Pathologic Staging, Histopathology and Cervical Cancer Screening. In cases treated by surgical procedures, the pathologist’s findings in the removed tissues can be the basis for accurate statements on the extent of disease. The findings should not be allowed to change the clinical staging, but should be recorded in the manner described for the pathologic staging of disease. The TNM nomenclature is appropriate for this purpose.
Unlike FIGO staging criteria, TNM staging accounts for node positivity; however, the FIGO and TNM classifications are otherwise virtually identical in describing the anatomical extent of disease. Clinical staging is essential to select and evaluate therapy, while the pathological stage provides the most precise data from which to estimate prognosis and calculate end results.
Infrequently, hysterectomy may be carried out in the presence of unsuspected invasive cervical carcinoma. Such cases cannot be clinically staged or included in therapeutic statistics, but it is desirable that they be reported separately. If considered appropriate, some of these patients may be offered repeat laparotomy with full parametrectomy and pelvic lymphadenectomy to allow potentially curative surgery and/or determine the need for adjuvant chemoradiation .
Staging is determined at the time of the primary diagnosis and cannot be altered, even at recurrence. Only if the rules for clinical staging are strictly observed is it possible to compare results among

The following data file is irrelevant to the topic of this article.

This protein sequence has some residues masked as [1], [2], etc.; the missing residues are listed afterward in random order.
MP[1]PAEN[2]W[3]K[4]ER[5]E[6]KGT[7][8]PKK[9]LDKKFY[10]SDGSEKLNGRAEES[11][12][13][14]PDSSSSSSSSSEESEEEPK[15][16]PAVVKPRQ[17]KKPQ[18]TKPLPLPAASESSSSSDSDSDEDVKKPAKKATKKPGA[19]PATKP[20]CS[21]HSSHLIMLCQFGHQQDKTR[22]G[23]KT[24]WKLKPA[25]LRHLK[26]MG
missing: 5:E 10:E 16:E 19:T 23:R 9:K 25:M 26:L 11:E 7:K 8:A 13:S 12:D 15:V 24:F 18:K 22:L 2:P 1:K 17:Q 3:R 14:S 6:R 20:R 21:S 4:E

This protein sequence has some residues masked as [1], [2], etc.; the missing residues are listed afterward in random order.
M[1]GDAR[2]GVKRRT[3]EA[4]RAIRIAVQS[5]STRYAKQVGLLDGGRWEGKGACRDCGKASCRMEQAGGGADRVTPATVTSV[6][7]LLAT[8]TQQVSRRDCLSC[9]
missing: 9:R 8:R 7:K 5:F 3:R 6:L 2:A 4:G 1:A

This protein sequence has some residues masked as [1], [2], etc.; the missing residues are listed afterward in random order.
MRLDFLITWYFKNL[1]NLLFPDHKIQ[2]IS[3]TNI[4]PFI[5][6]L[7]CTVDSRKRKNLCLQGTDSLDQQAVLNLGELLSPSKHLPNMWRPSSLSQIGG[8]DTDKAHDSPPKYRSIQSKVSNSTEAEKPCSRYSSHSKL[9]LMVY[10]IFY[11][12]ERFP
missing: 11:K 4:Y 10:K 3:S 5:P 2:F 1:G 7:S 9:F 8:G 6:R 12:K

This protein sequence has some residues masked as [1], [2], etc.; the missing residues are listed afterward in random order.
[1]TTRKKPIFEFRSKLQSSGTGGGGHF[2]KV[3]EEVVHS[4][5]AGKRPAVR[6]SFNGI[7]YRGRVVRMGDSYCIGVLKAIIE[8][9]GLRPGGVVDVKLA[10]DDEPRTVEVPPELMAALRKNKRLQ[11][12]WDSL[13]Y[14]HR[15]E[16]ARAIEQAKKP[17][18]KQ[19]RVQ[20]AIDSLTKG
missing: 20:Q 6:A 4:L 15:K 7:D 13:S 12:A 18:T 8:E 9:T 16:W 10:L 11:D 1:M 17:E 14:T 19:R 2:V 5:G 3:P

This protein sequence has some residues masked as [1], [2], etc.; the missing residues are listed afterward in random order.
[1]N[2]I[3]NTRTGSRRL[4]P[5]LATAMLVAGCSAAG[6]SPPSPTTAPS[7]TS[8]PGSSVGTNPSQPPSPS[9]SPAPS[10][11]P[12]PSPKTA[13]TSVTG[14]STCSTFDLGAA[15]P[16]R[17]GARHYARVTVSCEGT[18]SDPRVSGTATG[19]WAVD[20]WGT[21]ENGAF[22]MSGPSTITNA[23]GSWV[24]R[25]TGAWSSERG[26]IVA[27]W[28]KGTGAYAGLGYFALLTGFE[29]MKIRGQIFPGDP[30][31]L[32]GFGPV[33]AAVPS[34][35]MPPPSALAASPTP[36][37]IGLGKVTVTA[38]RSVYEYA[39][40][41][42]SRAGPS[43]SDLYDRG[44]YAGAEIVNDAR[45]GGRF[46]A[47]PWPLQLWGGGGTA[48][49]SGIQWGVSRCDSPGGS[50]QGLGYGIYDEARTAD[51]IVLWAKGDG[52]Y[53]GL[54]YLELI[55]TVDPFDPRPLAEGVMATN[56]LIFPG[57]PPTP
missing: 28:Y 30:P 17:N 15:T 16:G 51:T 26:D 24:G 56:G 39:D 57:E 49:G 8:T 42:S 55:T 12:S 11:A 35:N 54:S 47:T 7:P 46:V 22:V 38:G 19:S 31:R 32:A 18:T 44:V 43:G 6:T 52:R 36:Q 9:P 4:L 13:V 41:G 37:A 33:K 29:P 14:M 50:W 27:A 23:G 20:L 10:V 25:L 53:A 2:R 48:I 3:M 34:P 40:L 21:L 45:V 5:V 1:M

clinics and by differing modes of therapy.
All tumors must be microscopically verified. Cases should be
classified as carcinomas of the cervix if the primary growth is in the
cervix. All histologic types must be included. The histopathologic
• Squamous cell carcinoma (keratinizing; non-keratinizing; verrucous).
• Endometrioid adenocarcinoma.
• Clear cell adenocarcinoma.
• Adenosquamous carcinoma.
• Adenoid cystic carcinoma.
• Small cell carcinoma.
• Undifferentiated carcinoma.
Grading by any of several methods is encouraged, but is not a basis for modifying the stage groupings. Histopathologic grades areas follows:
• GX: Grade cannot be assessed.
• G1: Well differentiated.
• G2: Moderately differentiated.
• G3: Poorly or undifferentiated.
When surgery is the primary treatment, the histologic findings
permit the case to have pathologic staging, as described above. In
this situation, the TNM nomenclature may be used.
Primary prevention of cervical cancer through vaccination, and secondary prevention through the detection of cervical cancer precursors, are both known to be effective preventive measures. Details on cervical cancer screening can be accessed via the FIGO website (www.figo.org).